The amazing world of Kiwi photojournalist Amos Chapple
The scene is bleak, and so is Amos Chapple.
He's in snowy northern Siberia, near the tippy top of the world, in a truck stocked with boxes of rice, chips, soft drinks and more. The temperature is below freezing, which is about 30 degrees warmer than it has been in the months prior.
Chapple is riding with two good-hearted, rough-looking, slightly mad Russians heading north to deliver groceries to those living in some of the coldest, most remote villages on Earth.
To begin with, the mood was rowdy, and as they drive Chapple marvels at how blue and beautiful the ice is, oblivious to the fact that his fellow passengers have become quiet and tense.
Up ahead he spots a pile of snow and ice in the road, which strikes him as odd, when suddenly the driver brakes and crunches into reverse. Speaking in Russian, the driver explains: A truck has fallen through the ice and sunk into the river below. It looks fresh; they'll need to find another route.
Holy hell, I had no idea this was that dodgy, Chapple thinks to himself, hit by the realisation this trip is wildly unsafe and he cannot escape. There's no going back.
It's the start of a 12-day trip up and down the Indigirka River, which, after being frozen solid for the long Siberian winter, is starting to thaw with the dawn of spring. Chapple, a 34-year-old Auckland-born photographer, is documenting this daring supermarket delivery for Radio Free Europe, the news agency he has worked for since January.
His enthusiasm for the assignment quickly vanishes, and for the next two days all he can think of is getting out of there. The other men on board share stories of truck drivers they know who have fallen through the ice and drowned in the freezing water.
The truck sticks close to a cliff face, where the ice is thicker and the river below not so deep, but they soon reach a point where they must cross the thinner ice.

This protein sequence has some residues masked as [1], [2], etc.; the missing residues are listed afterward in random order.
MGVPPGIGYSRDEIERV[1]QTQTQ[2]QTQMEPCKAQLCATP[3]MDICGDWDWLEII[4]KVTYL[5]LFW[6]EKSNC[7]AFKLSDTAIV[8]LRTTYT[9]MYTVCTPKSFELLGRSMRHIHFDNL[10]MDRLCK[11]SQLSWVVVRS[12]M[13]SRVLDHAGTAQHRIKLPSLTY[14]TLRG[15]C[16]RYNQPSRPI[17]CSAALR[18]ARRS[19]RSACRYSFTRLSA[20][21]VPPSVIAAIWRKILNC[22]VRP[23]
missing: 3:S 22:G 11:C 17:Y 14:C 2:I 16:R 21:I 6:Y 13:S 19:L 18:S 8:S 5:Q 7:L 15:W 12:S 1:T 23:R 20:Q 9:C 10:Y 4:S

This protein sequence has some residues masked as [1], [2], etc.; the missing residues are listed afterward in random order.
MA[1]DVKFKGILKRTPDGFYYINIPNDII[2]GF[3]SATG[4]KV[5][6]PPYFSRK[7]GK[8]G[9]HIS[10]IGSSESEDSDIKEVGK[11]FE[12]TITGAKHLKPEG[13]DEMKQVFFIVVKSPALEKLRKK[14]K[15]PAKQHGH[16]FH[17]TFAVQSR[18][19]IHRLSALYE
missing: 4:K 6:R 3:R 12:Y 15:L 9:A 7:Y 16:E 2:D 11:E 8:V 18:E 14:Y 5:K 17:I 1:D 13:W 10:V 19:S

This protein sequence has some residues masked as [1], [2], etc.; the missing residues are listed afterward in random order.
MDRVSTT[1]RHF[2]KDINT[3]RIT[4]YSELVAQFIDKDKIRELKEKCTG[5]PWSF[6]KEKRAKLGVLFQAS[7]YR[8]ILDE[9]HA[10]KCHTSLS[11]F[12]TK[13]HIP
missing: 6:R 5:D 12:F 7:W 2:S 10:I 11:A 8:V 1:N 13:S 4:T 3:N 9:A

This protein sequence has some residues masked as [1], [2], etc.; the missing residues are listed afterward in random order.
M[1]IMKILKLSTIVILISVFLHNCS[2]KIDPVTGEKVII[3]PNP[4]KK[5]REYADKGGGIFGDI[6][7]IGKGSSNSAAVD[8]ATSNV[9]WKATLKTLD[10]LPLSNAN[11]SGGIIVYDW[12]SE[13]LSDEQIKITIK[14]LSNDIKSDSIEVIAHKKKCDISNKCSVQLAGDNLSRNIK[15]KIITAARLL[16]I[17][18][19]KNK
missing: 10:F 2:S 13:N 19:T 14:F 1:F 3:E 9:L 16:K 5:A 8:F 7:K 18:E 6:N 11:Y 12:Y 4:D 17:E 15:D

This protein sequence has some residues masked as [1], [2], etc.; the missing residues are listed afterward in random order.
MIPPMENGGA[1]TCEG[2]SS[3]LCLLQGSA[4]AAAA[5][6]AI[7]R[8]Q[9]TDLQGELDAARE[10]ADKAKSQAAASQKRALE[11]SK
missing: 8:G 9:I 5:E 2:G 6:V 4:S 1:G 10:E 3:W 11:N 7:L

Chapple holds his door open, ready to jump out should the truck lurch unexpectedly. "Suddenly I could hear, almost like breaking glass, the ice breaks under the wheels on my side," he says from his home in Prague. The truck starts to tip on Chapple's side, the wheels sinking into the ice. The driver accelerates, but the truck lurches further. Chapple's instincts kick in: "F*** this, I'm out." He pushes the door open and jumps on to the ice, scraping his knee and arm as he scrambles from under the truck, his feet sinking into the slush as he runs. Wet, bloody, miserable Chapple. He still has 10 days to go.
"My lowest point was that night," he says. The truck cabin is overcrowded, so he feels cramped and claustrophobic, and around 3am he thinks to himself, 'Today was so f***ing awful, and tomorrow is just going to be worse.' "I really didn't want to be there," he says.
"And then, the horizon in front of me just started sparkling green. The whole horizon just lit up with the Northern Lights, with no one for hundreds of kilometres around. It was a message from the universe to me that everything was going to be okay. The fear just lifted, the dread just lifted completely off me." Not that his circumstances had changed at all, but those lights brought enough relief for Chapple to believe that, most likely, things would be okay.
He's won a bunch of photography awards, and had his work in some of the world's top news publications: the Guardian, The Atlantic, The Telegraph, Al Jazeera. Yet, Chapple doesn't consider himself a particularly great photographer. He didn't study the subject, and most of what he knows he taught himself on the job.
What sets Chapple apart is he's willing to travel to places others won't venture – places too remote, or too dangerous. It means he's capturing scenes that often haven't been photographed before and are, by virtue of their unfamiliarity, intriguing. "I'm not a photographer who can make something amazing out of nothing," he says. "Going to places people weren't so keen to go to was key. It's physically really hard, but photographically it's really easy."
Still, his work is striking, especially his drone photographs: crisp, detailed, perfectly lit, he propels the viewer skyward to look down on the ornamental architecture of Saint Petersburg, the cluttered slums of Mumbai, the frosty Siberian wilderness.